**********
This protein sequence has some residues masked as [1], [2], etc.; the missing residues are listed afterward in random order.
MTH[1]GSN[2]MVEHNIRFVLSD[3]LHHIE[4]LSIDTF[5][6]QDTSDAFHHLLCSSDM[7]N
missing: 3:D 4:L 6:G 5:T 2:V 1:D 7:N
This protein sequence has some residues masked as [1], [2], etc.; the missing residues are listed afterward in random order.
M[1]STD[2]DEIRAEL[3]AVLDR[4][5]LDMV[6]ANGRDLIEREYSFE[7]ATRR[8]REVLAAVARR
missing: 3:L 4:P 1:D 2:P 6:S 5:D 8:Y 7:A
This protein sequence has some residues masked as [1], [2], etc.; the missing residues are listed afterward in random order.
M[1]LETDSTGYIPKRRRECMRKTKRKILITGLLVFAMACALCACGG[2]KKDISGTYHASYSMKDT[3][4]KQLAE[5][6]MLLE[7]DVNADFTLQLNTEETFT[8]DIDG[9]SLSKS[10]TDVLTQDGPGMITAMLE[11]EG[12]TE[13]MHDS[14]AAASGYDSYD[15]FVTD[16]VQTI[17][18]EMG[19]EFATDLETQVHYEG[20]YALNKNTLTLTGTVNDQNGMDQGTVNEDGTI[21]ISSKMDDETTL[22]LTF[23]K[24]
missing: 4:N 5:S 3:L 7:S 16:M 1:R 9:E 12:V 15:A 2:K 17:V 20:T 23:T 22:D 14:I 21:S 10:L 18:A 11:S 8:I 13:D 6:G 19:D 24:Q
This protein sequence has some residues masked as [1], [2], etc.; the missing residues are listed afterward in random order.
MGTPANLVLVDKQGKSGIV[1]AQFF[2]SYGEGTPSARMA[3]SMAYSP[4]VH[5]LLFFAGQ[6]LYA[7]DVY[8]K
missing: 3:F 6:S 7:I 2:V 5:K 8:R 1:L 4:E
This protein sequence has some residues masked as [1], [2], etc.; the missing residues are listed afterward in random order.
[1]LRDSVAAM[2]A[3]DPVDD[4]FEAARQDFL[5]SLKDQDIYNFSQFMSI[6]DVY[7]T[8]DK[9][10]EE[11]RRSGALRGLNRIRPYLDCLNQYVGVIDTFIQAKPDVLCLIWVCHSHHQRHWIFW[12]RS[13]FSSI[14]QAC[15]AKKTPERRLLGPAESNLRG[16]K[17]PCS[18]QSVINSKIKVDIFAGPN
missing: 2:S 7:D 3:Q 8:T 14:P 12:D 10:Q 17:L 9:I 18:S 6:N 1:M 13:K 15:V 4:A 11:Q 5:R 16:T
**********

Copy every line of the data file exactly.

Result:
This protein sequence has some residues masked as [1], [2], etc.; the missing residues are listed afterward in random order.
MTH[1]GSN[2]MVEHNIRFVLSD[3]LHHIE[4]LSIDTF[5][6]QDTSDAFHHLLCSSDM[7]N
missing: 3:D 4:L 6:G 5:T 2:V 1:D 7:N
This protein sequence has some residues masked as [1], [2], etc.; the missing residues are listed afterward in random order.
M[1]STD[2]DEIRAEL[3]AVLDR[4][5]LDMV[6]ANGRDLIEREYSFE[7]ATRR[8]REVLAAVARR
missing: 3:L 4:P 1:D 2:P 6:S 5:D 8:Y 7:A
This protein sequence has some residues masked as [1], [2], etc.; the missing residues are listed afterward in random order.
M[1]LETDSTGYIPKRRRECMRKTKRKILITGLLVFAMACALCACGG[2]KKDISGTYHASYSMKDT[3][4]KQLAE[5][6]MLLE[7]DVNADFTLQLNTEETFT[8]DIDG[9]SLSKS[10]TDVLTQDGPGMITAMLE[11]EG[12]TE[13]MHDS[14]AAASGYDSYD[15]FVTD[16]VQTI[17][18]EMG[19]EFATDLETQVHYEG[20]YALNKNTLTLTGTVNDQNGMDQGTVNEDGTI[21]ISSKMDDETTL[22]LTF[23]K[24]
missing: 4:N 5:S 3:L 7:S 16:M 1:R 9:E 12:V 15:A 2:K 17:V 20:T 23:T 22:D 14:I 21:S 10:L 18:A 11:S 8:I 13:D 6:G 19:D 24:Q
This protein sequence has some residues masked as [1], [2], etc.; the missing residues are listed afterward in random order.
MGTPANLVLVDKQGKSGIV[1]AQFF[2]SYGEGTPSARMA[3]SMAYSP[4]VH[5]LLFFAGQ[6]LYA[7]DVY[8]K
missing: 3:F 6:S 7:I 2:V 5:K 8:R 1:L 4:E
This protein sequence has some residues masked as [1], [2], etc.; the missing residues are listed afterward in random order.
[1]LRDSVAAM[2]A[3]DPVDD[4]FEAARQDFL[5]SLKDQDIYNFSQFMSI[6]DVY[7]T[8]DK[9][10]EE[11]RRSGALRGLNRIRPYLDCLNQYVGVIDTFIQAKPDVLCLIWVCHSHHQRHWIFW[12]RS[13]FSSI[14]QAC[15]AKKTPERRLLGPAESNLRG[16]K[17]PCS[18]QSVINSKIKVDIFAGPN
missing: 2:S 7:D 3:Q 8:T 14:P 12:D 10:Q 17:L 9:I 18:S 6:N 1:M 13:K 15:V 4:A 11:Q 5:R 16:T